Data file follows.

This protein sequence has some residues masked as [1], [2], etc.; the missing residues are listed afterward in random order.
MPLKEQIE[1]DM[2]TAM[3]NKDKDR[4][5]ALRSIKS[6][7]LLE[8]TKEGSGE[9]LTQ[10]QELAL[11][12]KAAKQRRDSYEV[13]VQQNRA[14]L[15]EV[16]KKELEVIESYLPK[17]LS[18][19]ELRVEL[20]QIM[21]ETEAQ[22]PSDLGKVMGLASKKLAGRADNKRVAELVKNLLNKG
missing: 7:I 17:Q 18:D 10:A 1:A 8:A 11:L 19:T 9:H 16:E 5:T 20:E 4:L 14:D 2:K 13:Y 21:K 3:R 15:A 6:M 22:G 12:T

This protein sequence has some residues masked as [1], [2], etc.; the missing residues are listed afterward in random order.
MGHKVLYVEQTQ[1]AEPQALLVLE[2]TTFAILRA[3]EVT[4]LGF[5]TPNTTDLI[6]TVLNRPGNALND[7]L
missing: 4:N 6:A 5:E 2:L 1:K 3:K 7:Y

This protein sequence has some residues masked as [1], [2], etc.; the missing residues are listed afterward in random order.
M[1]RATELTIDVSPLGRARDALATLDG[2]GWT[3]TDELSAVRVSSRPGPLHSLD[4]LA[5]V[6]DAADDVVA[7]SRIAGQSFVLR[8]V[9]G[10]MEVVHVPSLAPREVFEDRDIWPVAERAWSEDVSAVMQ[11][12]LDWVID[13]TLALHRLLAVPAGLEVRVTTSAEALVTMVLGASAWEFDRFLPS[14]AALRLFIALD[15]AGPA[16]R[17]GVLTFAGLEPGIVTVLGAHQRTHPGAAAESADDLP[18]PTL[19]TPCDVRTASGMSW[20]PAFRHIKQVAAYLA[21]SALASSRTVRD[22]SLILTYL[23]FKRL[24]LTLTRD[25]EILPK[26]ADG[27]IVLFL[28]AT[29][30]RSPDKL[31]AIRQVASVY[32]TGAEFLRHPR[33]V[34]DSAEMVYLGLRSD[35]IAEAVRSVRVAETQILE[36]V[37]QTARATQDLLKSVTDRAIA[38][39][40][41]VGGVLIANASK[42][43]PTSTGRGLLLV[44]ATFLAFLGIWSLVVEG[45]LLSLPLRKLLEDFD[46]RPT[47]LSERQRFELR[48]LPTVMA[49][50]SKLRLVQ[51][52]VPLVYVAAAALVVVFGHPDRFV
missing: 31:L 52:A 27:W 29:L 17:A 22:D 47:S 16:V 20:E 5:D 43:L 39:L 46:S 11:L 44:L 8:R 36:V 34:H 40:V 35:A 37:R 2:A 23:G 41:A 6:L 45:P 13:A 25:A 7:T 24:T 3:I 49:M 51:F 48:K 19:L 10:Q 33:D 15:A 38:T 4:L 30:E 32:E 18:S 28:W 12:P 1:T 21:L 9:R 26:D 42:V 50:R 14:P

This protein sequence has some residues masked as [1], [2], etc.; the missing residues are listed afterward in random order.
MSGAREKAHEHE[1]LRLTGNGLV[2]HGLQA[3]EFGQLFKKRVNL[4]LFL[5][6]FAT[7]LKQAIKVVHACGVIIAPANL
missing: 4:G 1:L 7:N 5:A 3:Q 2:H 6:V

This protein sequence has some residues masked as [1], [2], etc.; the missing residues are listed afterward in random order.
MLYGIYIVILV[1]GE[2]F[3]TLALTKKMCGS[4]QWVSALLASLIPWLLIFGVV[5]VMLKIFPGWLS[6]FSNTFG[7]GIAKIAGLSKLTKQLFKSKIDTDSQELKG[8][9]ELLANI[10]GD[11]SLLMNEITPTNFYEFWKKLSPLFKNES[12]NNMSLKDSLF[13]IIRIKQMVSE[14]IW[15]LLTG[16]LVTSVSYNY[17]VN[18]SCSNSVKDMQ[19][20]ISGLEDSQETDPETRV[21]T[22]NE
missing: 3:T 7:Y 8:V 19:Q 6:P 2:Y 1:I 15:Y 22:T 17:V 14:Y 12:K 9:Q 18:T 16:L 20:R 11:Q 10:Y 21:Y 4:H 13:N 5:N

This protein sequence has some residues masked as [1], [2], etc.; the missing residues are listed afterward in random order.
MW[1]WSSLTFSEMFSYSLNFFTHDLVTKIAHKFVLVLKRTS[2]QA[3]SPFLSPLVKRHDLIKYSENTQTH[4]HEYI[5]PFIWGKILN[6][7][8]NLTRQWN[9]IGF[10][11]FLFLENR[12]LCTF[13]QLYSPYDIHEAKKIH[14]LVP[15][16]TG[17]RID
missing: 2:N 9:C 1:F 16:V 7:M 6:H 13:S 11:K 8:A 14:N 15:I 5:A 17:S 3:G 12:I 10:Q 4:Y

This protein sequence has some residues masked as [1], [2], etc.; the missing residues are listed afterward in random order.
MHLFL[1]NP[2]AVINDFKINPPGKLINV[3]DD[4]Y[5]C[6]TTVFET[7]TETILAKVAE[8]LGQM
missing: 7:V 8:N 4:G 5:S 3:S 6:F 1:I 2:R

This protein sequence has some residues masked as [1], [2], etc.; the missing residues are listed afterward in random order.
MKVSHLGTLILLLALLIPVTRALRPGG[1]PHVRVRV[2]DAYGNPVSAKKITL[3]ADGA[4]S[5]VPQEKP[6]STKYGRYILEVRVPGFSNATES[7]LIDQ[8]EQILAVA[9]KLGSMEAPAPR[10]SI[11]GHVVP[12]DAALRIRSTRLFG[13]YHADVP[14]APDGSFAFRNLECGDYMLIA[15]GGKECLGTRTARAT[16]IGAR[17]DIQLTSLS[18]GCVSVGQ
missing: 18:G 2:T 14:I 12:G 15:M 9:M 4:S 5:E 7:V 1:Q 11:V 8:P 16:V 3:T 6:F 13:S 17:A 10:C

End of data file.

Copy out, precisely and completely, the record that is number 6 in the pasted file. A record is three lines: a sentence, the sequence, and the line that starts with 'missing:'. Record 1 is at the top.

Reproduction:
This protein sequence has some residues masked as [1], [2], etc.; the missing residues are listed afterward in random order.
MW[1]WSSLTFSEMFSYSLNFFTHDLVTKIAHKFVLVLKRTS[2]QA[3]SPFLSPLVKRHDLIKYSENTQTH[4]HEYI[5]PFIWGKILN[6][7][8]NLTRQWN[9]IGF[10][11]FLFLENR[12]LCTF[13]QLYSPYDIHEAKKIH[14]LVP[15][16]TG[17]RID
missing: 2:N 9:C 1:F 16:V 7:M 6:H 13:S 11:K 8:A 14:N 15:I 5:A 17:S 3:G 12:I 10:Q 4:Y